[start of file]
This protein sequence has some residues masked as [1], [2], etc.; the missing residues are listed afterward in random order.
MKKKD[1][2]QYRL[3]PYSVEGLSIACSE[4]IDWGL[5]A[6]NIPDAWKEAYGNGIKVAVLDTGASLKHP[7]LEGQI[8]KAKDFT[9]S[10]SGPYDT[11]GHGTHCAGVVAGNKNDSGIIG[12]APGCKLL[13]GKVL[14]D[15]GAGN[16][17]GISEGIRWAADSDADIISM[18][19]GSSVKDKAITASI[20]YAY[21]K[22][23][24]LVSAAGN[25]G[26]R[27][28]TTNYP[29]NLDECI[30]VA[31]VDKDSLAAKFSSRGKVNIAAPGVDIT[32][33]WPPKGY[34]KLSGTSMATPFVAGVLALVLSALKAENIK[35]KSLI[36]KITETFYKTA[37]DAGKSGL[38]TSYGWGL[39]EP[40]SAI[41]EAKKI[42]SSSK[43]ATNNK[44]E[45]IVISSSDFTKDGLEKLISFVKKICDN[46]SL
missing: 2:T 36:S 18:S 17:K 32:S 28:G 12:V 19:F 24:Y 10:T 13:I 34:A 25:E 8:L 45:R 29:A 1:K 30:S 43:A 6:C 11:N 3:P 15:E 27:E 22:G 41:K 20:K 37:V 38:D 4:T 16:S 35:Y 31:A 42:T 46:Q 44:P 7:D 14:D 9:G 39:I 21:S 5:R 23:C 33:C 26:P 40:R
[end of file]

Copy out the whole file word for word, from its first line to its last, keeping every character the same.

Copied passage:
This protein sequence has some residues masked as [1], [2], etc.; the missing residues are listed afterward in random order.
MKKKD[1][2]QYRL[3]PYSVEGLSIACSE[4]IDWGL[5]A[6]NIPDAWKEAYGNGIKVAVLDTGASLKHP[7]LEGQI[8]KAKDFT[9]S[10]SGPYDT[11]GHGTHCAGVVAGNKNDSGIIG[12]APGCKLL[13]GKVL[14]D[15]GAGN[16][17]GISEGIRWAADSDADIISM[18][19]GSSVKDKAITASI[20]YAY[21]K[22][23][24]LVSAAGN[25]G[26]R[27][28]TTNYP[29]NLDECI[30]VA[31]VDKDSLAAKFSSRGKVNIAAPGVDIT[32][33]WPPKGY[34]KLSGTSMATPFVAGVLALVLSALKAENIK[35]KSLI[36]KITETFYKTA[37]DAGKSGL[38]TSYGWGL[39]EP[40]SAI[41]EAKKI[42]SSSK[43]ATNNK[44]E[45]IVISSSDFTKDGLEKLISFVKKICDN[46]SL
missing: 2:T 36:S 18:S 17:K 32:S 28:G 12:V 19:F 24:Y 10:T 13:I 34:A 25:E 8:L 45:R 29:A 1:K 30:S 43:A 6:C 11:N 3:P 15:E 27:E 22:G 41:K 20:K 37:V 38:D 4:T 16:S 35:Y 31:A 42:T 46:Q 44:P 7:D 14:D 9:G 39:I 21:S 5:R 23:C 33:C 26:P 40:R